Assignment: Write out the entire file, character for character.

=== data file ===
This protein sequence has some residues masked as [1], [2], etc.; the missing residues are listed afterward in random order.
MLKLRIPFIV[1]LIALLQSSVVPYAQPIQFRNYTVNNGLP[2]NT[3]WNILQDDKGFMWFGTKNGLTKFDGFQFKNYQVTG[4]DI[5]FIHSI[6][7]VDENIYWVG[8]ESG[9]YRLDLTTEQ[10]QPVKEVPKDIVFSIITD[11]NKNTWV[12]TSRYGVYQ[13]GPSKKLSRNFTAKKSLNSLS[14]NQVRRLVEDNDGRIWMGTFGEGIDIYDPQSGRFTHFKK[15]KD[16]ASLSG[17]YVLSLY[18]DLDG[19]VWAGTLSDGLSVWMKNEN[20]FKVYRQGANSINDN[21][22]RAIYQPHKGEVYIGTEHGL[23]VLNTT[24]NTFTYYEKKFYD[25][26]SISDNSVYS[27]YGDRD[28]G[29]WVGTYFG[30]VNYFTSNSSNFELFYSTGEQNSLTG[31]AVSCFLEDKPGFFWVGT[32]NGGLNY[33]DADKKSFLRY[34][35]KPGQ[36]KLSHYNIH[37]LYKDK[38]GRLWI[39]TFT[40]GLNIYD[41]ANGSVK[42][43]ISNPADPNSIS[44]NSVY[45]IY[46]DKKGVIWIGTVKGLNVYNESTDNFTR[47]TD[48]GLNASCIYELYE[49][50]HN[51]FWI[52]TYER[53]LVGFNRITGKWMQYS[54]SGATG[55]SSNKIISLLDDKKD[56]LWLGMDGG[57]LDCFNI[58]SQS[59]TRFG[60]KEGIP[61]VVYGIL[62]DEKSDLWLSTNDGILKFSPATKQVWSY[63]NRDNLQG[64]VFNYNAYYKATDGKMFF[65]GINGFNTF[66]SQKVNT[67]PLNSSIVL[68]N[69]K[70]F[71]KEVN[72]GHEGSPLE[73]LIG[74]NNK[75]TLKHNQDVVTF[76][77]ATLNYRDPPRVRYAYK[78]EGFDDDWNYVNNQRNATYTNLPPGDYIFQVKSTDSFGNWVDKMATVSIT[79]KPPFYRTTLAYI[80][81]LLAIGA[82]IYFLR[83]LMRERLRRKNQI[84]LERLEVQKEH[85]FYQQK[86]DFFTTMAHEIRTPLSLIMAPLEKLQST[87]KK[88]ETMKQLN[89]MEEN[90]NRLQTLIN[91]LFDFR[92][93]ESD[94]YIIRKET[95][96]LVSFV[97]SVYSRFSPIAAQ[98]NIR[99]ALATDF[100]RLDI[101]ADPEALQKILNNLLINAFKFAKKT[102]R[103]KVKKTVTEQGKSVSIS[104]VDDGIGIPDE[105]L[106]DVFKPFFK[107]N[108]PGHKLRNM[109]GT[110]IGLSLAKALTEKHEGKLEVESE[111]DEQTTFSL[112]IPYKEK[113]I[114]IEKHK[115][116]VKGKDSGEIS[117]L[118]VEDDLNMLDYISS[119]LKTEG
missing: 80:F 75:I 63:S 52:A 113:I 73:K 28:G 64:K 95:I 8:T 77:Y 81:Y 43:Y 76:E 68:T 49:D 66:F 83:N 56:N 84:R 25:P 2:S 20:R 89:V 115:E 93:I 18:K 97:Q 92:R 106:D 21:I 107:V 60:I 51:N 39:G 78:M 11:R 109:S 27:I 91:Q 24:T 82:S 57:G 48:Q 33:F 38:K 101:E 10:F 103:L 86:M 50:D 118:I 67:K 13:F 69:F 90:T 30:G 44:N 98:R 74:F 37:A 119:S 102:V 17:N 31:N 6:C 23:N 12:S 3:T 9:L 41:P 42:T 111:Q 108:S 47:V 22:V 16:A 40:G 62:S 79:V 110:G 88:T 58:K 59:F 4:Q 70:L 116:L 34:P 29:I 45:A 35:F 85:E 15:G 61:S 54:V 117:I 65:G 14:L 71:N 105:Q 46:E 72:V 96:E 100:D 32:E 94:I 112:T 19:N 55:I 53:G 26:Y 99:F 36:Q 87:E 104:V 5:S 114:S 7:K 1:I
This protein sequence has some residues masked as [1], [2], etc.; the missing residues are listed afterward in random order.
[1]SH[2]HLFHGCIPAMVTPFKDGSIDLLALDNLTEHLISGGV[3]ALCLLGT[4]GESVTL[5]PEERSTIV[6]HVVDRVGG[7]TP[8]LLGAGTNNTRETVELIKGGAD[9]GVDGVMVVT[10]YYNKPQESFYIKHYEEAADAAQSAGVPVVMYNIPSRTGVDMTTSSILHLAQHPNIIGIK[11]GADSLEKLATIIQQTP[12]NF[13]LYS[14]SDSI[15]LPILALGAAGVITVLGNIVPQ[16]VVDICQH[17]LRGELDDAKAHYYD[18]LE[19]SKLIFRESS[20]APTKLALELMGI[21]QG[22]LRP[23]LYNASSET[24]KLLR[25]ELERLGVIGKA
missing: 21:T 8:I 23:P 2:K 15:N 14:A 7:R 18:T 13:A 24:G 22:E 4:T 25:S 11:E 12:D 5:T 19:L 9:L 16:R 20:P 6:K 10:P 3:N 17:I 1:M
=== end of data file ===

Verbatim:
This protein sequence has some residues masked as [1], [2], etc.; the missing residues are listed afterward in random order.
MLKLRIPFIV[1]LIALLQSSVVPYAQPIQFRNYTVNNGLP[2]NT[3]WNILQDDKGFMWFGTKNGLTKFDGFQFKNYQVTG[4]DI[5]FIHSI[6][7]VDENIYWVG[8]ESG[9]YRLDLTTEQ[10]QPVKEVPKDIVFSIITD[11]NKNTWV[12]TSRYGVYQ[13]GPSKKLSRNFTAKKSLNSLS[14]NQVRRLVEDNDGRIWMGTFGEGIDIYDPQSGRFTHFKK[15]KD[16]ASLSG[17]YVLSLY[18]DLDG[19]VWAGTLSDGLSVWMKNEN[20]FKVYRQGANSINDN[21][22]RAIYQPHKGEVYIGTEHGL[23]VLNTT[24]NTFTYYEKKFYD[25][26]SISDNSVYS[27]YGDRD[28]G[29]WVGTYFG[30]VNYFTSNSSNFELFYSTGEQNSLTG[31]AVSCFLEDKPGFFWVGT[32]NGGLNY[33]DADKKSFLRY[34][35]KPGQ[36]KLSHYNIH[37]LYKDK[38]GRLWI[39]TFT[40]GLNIYD[41]ANGSVK[42][43]ISNPADPNSIS[44]NSVY[45]IY[46]DKKGVIWIGTVKGLNVYNESTDNFTR[47]TD[48]GLNASCIYELYE[49][50]HN[51]FWI[52]TYER[53]LVGFNRITGKWMQYS[54]SGATG[55]SSNKIISLLDDKKD[56]LWLGMDGG[57]LDCFNI[58]SQS[59]TRFG[60]KEGIP[61]VVYGIL[62]DEKSDLWLSTNDGILKFSPATKQVWSY[63]NRDNLQG[64]VFNYNAYYKATDGKMFF[65]GINGFNTF[66]SQKVNT[67]PLNSSIVL[68]N[69]K[70]F[71]KEVN[72]GHEGSPLE[73]LIG[74]NNK[75]TLKHNQDVVTF[76][77]ATLNYRDPPRVRYAYK[78]EGFDDDWNYVNNQRNATYTNLPPGDYIFQVKSTDSFGNWVDKMATVSIT[79]KPPFYRTTLAYI[80][81]LLAIGA[82]IYFLR[83]LMRERLRRKNQI[84]LERLEVQKEH[85]FYQQK[86]DFFTTMAHEIRTPLSLIMAPLEKLQST[87]KK[88]ETMKQLN[89]MEEN[90]NRLQTLIN[91]LFDFR[92][93]ESD[94]YIIRKET[95][96]LVSFV[97]SVYSRFSPIAAQ[98]NIR[99]ALATDF[100]RLDI[101]ADPEALQKILNNLLINAFKFAKKT[102]R[103]KVKKTVTEQGKSVSIS[104]VDDGIGIPDE[105]L[106]DVFKPFFK[107]N[108]PGHKLRNM[109]GT[110]IGLSLAKALTEKHEGKLEVESE[111]DEQTTFSL[112]IPYKEK[113]I[114]IEKHK[115][116]VKGKDSGEIS[117]L[118]VEDDLNMLDYISS[119]LKTEG
missing: 80:F 75:I 63:S 52:A 113:I 73:K 28:G 64:K 95:I 8:T 77:Y 81:Y 43:Y 76:E 68:T 49:D 66:F 83:N 56:N 84:R 25:P 2:S 20:R 89:V 115:E 93:I 18:K 97:Q 92:R 106:D 21:I 107:V 60:I 51:N 39:G 78:M 11:R 109:S 27:I 91:Q 24:T 82:S 57:G 48:Q 33:F 38:K 101:E 10:F 103:L 86:M 50:D 118:I 67:K 13:F 69:F 90:T 30:G 44:N 98:R 74:F 37:A 119:S 102:V 17:N 31:N 6:C 23:N 12:S 3:T 9:L 41:P 42:T 111:Q 108:S 47:V 22:V 16:A 40:G 62:S 79:V 110:G 88:T 58:K 59:F 4:Q 70:L 116:L 34:P 29:I 45:A 35:F 85:E 15:G 61:S 54:V 117:I 65:G 14:L 71:N 105:Q 46:E 72:V 96:E 100:D 32:E 94:I 112:T 19:N 55:I 53:G 26:Y 99:F 36:Q 87:E 104:V 5:S 114:S 7:K 1:I
This protein sequence has some residues masked as [1], [2], etc.; the missing residues are listed afterward in random order.
[1]SH[2]HLFHGCIPAMVTPFKDGSIDLLALDNLTEHLISGGV[3]ALCLLGT[4]GESVTL[5]PEERSTIV[6]HVVDRVGG[7]TP[8]LLGAGTNNTRETVELIKGGAD[9]GVDGVMVVT[10]YYNKPQESFYIKHYEEAADAAQSAGVPVVMYNIPSRTGVDMTTSSILHLAQHPNIIGIK[11]GADSLEKLATIIQQTP[12]NF[13]LYS[14]SDSI[15]LPILALGAAGVITVLGNIVPQ[16]VVDICQH[17]LRGELDDAKAHYYD[18]LE[19]SKLIFRESS[20]APTKLALELMGI[21]QG[22]LRP[23]LYNASSET[24]KLLR[25]ELERLGVIGKA
missing: 21:T 8:I 23:P 2:K 15:N 14:A 7:R 18:T 13:A 24:G 22:E 4:T 25:S 11:E 12:D 5:T 19:L 9:L 16:R 20:P 6:K 10:P 3:N 17:I 1:M